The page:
If the task becomes, to carry out a stereo mix-down of a surround signal, this third channel is first phase-shifted 90 degrees, and then added differentially between the left and right channels, so that it will interfere least with stereo sound.

In the case where such a mixed-down, analog stereo signal needs to be decoded into multi-speaker surround again, the main component of “Pro Logic” does a balanced summation of the left and right channels, producing the center channel, but at the same time a subtraction is carried out, which is sent rearward.

The advantage which Pro Logic II has over I, is that this summation first adjusts the relative gain of both input channels, so that the front-center channel has zero correlation with the rearward surround information, which has presumably been recovered from the adjusted stereo as well.

Now, an astute reader will recognize, that if the surround-sound thus recovered, was ‘positive facing left’, its addition to the front-left signal will produce the rear-left signal favorably. But then the thought could come up, ‘How does this also derive a rear-right channel?’ The reason for which this question can arise, is the fact that a subtraction has taken place within the Pro Logic decoder, which is either positive when the left channel is more so, or positive when the right channel is more so.

(Edit 02/15/2017 : The less trivial answer to this question is, A convention might exist, by which the left stereo channel was always encoded as delayed 90 degrees, while the right could always be advanced, so that a subsequent 90 degree phase-shift when decoding the surround signal can bring it back to its original polarity, so that it can be mixed with the rear left and right speaker outputs again. The same could be achieved, if the standard stated, that the right stereo channel was always encoded as phase-delayed.

However, the obvious conclusion of that would be, that if the mixed-down signal was simply listened to as legacy stereo, it would seem strangely asymmetrical, which we can observe does not happen.

I believe that when decoding Pro Logic, the recovered Surround component is inverted when it is applied to one of the two Rear speakers. )

But what the reader may already have noticed, is that if he or she simply encodes his mixed-down stereo into an MP3 File, later attempts to use a Pro Logic decoder are for not, and that some better means must exist to encode surround-sound onto DVDs or otherwise, into compressed streams.

Well, because I have exhausted my search for any way to preserve the phase-accuracy, at least within highly-compressed streams, the only way in which this happens, which makes any sense to me, is if in addition to the ‘joint stereo’, which provides two channels, a 3rd channel was multiplexed into the compressed stream, which as before, has its own set of constraints, for compression and expansion. These constraints can again minimize the added bit-rate needed, let us say because the highest frequencies are not thought to contribute much to human directional hearing…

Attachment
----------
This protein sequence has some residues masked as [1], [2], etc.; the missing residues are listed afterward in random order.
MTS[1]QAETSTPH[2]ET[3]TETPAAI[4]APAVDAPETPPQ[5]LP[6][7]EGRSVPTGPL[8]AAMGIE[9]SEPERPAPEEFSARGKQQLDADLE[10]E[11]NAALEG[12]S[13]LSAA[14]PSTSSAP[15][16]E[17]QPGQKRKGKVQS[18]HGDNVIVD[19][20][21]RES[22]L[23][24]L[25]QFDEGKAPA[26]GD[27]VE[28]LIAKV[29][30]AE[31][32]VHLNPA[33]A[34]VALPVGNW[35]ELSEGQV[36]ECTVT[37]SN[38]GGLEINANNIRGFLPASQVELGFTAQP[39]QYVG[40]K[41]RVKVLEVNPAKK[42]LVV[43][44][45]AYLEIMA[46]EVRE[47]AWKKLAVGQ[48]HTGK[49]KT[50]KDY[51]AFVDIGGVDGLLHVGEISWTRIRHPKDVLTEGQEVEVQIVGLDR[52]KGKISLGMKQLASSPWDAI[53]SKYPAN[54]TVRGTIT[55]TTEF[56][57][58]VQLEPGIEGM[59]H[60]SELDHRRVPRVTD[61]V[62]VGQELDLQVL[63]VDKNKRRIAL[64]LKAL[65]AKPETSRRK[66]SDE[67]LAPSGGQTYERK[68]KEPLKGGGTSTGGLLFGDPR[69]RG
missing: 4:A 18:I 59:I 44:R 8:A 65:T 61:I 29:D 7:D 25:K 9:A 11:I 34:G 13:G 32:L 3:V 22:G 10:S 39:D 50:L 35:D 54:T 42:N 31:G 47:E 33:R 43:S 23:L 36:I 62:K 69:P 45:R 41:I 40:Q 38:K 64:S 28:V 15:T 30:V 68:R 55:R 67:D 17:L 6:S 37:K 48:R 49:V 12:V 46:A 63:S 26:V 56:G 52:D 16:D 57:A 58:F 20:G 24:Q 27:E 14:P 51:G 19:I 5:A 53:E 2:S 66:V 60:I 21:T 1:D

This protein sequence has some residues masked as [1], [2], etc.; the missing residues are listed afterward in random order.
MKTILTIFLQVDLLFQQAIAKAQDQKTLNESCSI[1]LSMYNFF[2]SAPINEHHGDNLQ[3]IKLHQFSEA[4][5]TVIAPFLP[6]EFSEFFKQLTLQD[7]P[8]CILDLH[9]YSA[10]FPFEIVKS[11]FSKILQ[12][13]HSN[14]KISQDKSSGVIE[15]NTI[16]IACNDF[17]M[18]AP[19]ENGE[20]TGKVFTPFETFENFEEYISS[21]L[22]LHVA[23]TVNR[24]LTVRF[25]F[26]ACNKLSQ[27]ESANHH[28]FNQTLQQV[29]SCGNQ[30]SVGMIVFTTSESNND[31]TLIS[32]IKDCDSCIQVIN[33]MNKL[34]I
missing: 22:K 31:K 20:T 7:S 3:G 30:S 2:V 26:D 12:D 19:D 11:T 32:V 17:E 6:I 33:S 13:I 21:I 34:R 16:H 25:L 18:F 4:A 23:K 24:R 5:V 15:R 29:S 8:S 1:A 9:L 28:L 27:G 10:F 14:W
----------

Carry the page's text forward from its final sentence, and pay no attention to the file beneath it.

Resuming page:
(Edit 02/15/2017 :

Now, if a computer decodes such a signal, and recognizes that its sound card is only in  stereo, the actual player-application may do a stereo mix-down as described above, in hopes that the user has a pro Logic II -capable speaker amp. But otherwise, if the software recognizes that it has 4.1 or 5.1 channels as output, it can do the reconstruction of the additional speaker-channels in software, better than Pro Logic I did it.

I think that the default behavior of the AC3 codec when decoding, if the output is only specified to consist of 2 channels, is to output legacy stereo only.

The approach that some software might take, is simply to put two stages in sequence: First, AC3 decoding with 6 output channels, Secondly, mixing down the resulting stereo in a standard way, such as with a fixed matrix. This might not be as good for movie-sound, but would be best for music.


1.0   0.0
0.0   1.0
0.5   0.5
0.5   0.5
+0.5  -0.5
-0.5  +0.5



If we expected our software to do the steering, then we might also expect, that software do the 90° phase-shift, in the time-domain, rather than in the frequency-domain. And this option is really not feasible in a real-time context.

The AC3 codec itself would need to be capable of 6-channel output. There is really no blind guarantee, that a 6-channel signal is communicated from the codec to the sound system, through an unknown player application... )

(Edit 02/15/2017 : One note which should be made on this subject, is that the type of matrix which I suggested above might work for Pro Logic decoding of the stereo, but that if it does, it will not be heard correctly on headphones.

The separate subject exists, of ‘Headphone Spacialization’, and I think this has become relevant in modern times.

A matrix approach to Headphone Spacialization would assume that the 4 elements of the output vector, are different from the ones above. For example, each of the crossed-over components might be subject to some fixed time-delay, which is based on the Inter-Aural Delay, after it is output from the matrix, instead of awaiting a phase-shift… )

(Edit 03/06/2017 : After much thought, I have come to the conclusion that there must exist two forms of the Surround channel, which are mutually-exclusive.

There can exist a differential form of the channel, which can be phase-shifted 90⁰ and added differentially to the stereo.

And there can exist a common-mode, non-differential form of it, which either correlates more with the Left stereo or with the Right stereo.

For analog Surround – aka Pro Logic – the differential form of the Surround channel would be used, as it would for compressed files.

But when an all-in-one surround-mike is implemented on a camcorder, this originally provides a common-mode Surround-channel. And then it would be up to the audio system of the camcorder, to provide steering, according to which this channel either correlates more with the front-left or the front-right. As a result of that, a differential surround channel can be derived. )

(Updated 11/20/2017 : )